In March, I wrote about Hemingway’s lost manuscripts and how the 1964 version of his memoirs, edited by his fourth wife Mary, cannot be considered to be in line with the writer’s actual intentions because he had died years earlier. This week (29 June 2009), a new version of A Moveable Feast is being released, this time edited by his grandson Sean, who claims it is “the restored edition”.
- Ernest Hemingway and Pauline Pfeiffer
After Ernest Hemingway’s suicide in 1961, his fourth wife, Mary, was left with the unfinished pieces of his works-in-progress. This included three novels and a collection of autobiographical fragments she would shape, edit, and eventually publish in 1964 as A Moveable Feast, Hemingway’s memoir of his years in Paris in the 1920s, when he was poor and his short stories were being regularly rejected.
Patrick Hemingway, the son of the writer and his second wife, Pauline, never liked the way his mother was depicted in the memoir: A Moveable Feast chronicles the years in which Hemingway was married to his first wife, Hadley, and depicts Pauline Pfeiffer as the friend who betrayed her trust by seducing him. (Hemingway, of course, betrayed Hadley, too, by falling for her close friend). Recently, Patrick suggested to his nephew, Seán, an associate curator at the Metropolitan Museum of Art and a previous editor of anthologies of Hemingway’s writings on war and hunting, that a different compilation of the chapters Hemingway left at his death would make a more accurate memoir.
Mary Hemingway has been criticised over the years for cutting out passages in which Hemingway apologised to Hadley in deeply agonised prose. It’s been suggested that Mary objected to the impression that the first of his wives held a more important place in his life and heart than the ones who followed. Patrick and Seán objected to the exclusion of this outpouring of remorse for his treatment of Hadley because it also excluded the “unbelievable happiness” he experienced with Pauline.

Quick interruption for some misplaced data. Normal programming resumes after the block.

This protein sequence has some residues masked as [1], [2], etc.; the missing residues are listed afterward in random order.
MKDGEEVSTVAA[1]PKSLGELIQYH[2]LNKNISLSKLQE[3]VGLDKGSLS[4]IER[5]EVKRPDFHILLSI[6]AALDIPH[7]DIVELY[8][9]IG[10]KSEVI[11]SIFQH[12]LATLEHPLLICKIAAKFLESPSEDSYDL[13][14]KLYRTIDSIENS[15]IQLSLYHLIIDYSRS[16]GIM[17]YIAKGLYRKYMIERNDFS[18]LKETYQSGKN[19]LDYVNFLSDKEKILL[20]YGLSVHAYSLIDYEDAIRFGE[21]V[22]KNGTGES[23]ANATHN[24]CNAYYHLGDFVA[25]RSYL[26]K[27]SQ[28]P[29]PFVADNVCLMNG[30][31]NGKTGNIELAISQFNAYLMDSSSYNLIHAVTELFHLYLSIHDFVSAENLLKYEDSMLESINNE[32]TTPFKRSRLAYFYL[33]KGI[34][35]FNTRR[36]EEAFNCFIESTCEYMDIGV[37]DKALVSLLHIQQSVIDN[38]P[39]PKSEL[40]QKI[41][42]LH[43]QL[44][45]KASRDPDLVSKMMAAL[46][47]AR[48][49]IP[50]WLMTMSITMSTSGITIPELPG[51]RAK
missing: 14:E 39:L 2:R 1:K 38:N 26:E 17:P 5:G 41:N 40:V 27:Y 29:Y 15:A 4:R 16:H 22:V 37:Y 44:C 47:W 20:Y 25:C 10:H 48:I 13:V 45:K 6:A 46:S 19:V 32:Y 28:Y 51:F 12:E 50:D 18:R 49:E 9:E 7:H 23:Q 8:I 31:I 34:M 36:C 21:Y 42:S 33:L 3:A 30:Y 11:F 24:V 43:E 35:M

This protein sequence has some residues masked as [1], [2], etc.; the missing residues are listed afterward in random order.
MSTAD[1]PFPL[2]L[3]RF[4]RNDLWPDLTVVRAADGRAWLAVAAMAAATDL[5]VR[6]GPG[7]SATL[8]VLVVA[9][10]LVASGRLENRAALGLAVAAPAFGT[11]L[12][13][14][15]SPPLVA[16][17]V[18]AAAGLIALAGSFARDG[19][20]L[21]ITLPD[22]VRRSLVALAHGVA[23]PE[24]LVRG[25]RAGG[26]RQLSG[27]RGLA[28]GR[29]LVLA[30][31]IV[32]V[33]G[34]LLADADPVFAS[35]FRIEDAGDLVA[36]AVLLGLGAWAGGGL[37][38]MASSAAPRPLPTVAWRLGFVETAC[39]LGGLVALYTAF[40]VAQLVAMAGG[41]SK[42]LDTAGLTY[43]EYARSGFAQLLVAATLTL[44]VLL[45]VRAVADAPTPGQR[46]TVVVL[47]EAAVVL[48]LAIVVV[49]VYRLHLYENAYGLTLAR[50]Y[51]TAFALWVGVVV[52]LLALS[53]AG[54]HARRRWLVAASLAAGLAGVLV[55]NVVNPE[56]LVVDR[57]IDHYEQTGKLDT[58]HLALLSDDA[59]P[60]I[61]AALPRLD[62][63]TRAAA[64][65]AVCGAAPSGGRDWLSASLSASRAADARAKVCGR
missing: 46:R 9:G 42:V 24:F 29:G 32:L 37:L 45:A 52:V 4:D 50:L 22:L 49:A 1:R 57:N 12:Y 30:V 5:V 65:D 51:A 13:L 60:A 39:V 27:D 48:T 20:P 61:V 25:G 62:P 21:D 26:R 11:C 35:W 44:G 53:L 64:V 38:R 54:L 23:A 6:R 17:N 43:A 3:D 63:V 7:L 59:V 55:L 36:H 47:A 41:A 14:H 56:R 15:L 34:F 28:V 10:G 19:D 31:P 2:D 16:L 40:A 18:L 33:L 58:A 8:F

It’s to be expected, of course, that Seán Hemingway will receive similar criticism. Although he’s restored paragraphs that Mary cut for the 1964 version and recasts his grandmother’s relationship with Hemingway in what he says is a more truthful way, there is a similar self-interest at work. While Seán claims to have returned the text to a form closer to the way his grandfather wanted it, it’s a little suspicious that he places the final chapter in an appendix. “There is Never Any End to Paris” presents Hadley as an innocent victim to both Pauline’s predatory advances and Hemingway’s weakness.
We have no way of knowing, of course, whether Hemingway would have ultimately kept the order of chapters as they appeared in his outline, or whether he would have approved of Mary’s interpretation, or whether he would have liked or disliked the edition Seán is now publishing. While Seán asserts, “I think this edition is right to set the record straight,” it is actually only one more interpretation of a messy life.
Hemingway himself was known for his many revisions, often re-writing events from the way they appeared in letters and notebooks. Jacqueline Tournier-Courbin, the author of Ernest Hemingway’s ‘A Moveable Feast’: The Making of Myth, said Hemingway “really re-edits the past.”
While many scholars will welcome the opportunity to look at new material, it’s worth approaching this most recent version of Hemingway’s memoir with a strong dose of scepticism. After all, the author has been dead for close to fifty years. The words he recorded are subject to interpretation and, at the same time, his actual feelings and wishes are forever lost to us.
In fact, nothing that has been published in Hemingway’s name since his death in 1961 can be regarded as definitive. “This book can’t become a sacred text,” said Ann Douglas, a professor of literature at Columbia University adding that “there can be no final text because there is not one.”